Indoor Air Pollution
What can you do to protect your family?
Why is indoor air pollution an issue?
How to prevent indoor air pollution:
Minimize Chemical Pollutants
Avoid smoking indoors. Tobacco smoke contains thousands of indoor pollutants at high concentrations.
Minimize the use of harsh cleaners, solvent-based cleaners or cleaners with strong fragrances.
Certain activities, such as paint stripping, hobby soldering or gluing, painting, sanding and rock polishing, may create high levels of pollution and should be performed outside.
Control car and appliance exhaust. Do not idle cars, lawnmowers or other engines in the garage, especially those that are attached to the house.
Keep it Clean
Buy machine washable bedding. Wash pillows, sheets and comforters weekly to reduce exposure to allergens, including dust mites.
Consider removing shoes at the door to minimize dust and dirt tracked in from the outdoors.
Place walk off mats at all entrances to your home.
Use high efficiency particulate air (HEPA) vacuum cleaners with disposable bags and microfiber cloths for surface dust removal.
Keep homes dry. Control relative humidity levels to less than 60 percent, using dehumidifiers if necessary. Clean humidifiers frequently.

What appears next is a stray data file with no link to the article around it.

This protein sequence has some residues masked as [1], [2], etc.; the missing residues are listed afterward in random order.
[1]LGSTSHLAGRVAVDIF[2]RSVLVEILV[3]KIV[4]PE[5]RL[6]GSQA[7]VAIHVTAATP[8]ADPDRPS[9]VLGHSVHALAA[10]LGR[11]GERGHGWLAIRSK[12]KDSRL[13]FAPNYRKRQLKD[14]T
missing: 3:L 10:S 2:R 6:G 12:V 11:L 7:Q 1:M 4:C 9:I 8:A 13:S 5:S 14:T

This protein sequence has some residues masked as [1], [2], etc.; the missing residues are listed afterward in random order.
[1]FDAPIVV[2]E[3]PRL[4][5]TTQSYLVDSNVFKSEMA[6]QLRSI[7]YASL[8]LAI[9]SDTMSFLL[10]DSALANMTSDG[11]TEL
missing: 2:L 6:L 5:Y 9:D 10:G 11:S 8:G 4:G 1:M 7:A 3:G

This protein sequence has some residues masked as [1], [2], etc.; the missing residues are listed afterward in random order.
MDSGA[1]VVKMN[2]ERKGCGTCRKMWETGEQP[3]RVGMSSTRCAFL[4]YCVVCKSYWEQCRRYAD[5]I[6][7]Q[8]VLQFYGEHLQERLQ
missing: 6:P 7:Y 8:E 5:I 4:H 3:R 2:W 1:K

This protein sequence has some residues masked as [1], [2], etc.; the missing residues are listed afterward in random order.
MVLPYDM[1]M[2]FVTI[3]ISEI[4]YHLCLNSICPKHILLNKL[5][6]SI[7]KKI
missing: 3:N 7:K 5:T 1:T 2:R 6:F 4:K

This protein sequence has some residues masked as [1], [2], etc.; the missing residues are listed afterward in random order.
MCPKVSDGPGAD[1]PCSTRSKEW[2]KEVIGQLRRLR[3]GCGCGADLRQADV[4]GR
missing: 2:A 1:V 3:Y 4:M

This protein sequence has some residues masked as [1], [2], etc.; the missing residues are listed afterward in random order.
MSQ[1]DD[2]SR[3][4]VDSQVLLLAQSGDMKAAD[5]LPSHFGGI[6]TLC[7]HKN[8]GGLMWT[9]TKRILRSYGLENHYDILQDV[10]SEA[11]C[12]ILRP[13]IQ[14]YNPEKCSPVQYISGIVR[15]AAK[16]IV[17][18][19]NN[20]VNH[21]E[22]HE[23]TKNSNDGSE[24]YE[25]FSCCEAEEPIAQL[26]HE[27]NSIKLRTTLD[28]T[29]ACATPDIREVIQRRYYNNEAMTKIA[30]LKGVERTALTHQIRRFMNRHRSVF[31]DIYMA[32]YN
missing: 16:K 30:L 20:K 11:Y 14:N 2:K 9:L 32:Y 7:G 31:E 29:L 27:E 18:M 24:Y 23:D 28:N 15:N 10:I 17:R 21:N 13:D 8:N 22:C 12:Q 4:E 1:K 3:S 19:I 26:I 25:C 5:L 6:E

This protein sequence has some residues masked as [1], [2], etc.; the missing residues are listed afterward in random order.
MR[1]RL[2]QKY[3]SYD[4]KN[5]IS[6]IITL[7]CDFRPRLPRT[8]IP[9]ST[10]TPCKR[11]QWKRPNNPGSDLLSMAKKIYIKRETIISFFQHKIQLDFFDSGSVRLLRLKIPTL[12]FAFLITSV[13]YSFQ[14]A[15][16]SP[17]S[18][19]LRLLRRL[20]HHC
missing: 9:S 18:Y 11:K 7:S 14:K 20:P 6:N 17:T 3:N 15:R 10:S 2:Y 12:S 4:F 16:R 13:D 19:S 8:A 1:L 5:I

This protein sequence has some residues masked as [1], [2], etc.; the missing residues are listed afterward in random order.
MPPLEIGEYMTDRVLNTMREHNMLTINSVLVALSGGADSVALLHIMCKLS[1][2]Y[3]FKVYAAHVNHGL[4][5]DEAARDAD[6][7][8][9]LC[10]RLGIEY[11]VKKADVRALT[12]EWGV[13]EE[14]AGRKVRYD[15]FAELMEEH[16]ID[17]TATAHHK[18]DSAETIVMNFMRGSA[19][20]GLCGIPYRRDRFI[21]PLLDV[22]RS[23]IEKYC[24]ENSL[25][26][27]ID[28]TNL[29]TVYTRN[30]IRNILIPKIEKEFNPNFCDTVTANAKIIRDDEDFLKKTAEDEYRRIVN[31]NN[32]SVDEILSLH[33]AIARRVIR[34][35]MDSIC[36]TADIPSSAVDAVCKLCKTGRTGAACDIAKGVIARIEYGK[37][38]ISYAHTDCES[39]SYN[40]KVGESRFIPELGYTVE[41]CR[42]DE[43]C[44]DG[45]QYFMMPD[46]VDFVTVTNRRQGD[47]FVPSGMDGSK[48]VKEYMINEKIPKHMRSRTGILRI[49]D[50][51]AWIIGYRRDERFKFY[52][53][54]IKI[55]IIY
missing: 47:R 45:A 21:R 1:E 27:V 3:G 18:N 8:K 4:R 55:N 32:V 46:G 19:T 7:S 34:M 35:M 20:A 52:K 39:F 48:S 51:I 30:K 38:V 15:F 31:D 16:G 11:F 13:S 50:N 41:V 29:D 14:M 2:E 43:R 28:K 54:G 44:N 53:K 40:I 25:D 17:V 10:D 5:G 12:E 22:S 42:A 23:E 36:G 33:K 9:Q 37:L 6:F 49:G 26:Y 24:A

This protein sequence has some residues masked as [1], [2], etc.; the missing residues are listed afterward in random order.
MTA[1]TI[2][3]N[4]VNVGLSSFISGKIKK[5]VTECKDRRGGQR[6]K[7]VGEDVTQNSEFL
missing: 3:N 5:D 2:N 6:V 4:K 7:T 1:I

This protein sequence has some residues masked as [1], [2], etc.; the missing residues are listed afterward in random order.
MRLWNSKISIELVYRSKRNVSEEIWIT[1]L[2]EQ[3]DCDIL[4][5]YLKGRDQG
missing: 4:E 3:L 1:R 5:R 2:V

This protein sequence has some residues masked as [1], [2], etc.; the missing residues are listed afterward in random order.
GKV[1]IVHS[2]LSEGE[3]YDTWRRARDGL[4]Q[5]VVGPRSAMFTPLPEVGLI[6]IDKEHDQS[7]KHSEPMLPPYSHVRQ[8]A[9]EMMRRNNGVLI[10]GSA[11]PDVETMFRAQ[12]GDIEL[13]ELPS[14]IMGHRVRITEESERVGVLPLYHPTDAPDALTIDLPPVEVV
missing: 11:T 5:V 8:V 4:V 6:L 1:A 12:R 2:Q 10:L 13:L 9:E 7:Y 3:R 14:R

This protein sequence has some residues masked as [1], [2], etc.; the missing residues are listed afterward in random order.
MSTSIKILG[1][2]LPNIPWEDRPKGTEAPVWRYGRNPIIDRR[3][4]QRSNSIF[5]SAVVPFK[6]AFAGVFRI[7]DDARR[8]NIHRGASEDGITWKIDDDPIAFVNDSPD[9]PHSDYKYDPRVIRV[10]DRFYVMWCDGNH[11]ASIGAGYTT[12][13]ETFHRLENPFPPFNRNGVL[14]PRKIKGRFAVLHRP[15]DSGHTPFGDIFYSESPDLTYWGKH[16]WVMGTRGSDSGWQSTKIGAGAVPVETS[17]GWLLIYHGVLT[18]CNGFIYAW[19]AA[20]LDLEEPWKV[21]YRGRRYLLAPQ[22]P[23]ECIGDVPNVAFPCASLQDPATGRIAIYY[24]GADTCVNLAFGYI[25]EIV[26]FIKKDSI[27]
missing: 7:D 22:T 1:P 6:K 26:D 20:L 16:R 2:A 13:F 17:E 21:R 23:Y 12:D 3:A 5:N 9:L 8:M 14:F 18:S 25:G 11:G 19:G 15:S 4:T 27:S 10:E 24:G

Repair all leaks promptly.
If there has been a flood or water damage, take immediate action and remove the water and wet materials. Dry all porous materials and furnishings within 48 hours. If mold grows on any porous materials, such as drywall, ceiling tiles or wood, discard and replace.
Run bathroom exhaust fans while showering.
House plants can improve indoor air quality by filtering carbon dioxide; however, if they are over-watered, they can encourage mold growth.
Ensure Proper Ventilation
Open doors and windows when temperature and humidity levels permit. However, be mindful of outdoor allergens during spring and fall seasons.
Make sure that mechanical filters are in place, that they fit well and that they are changed periodically according to manufacturer’s instructions.
Make sure that fuel burning furnaces, fireplaces, heaters, range tops, exhaust fans and other appliances are vented to the outside well away from windows and heating ventilation and air conditioning (HVAC) intakes.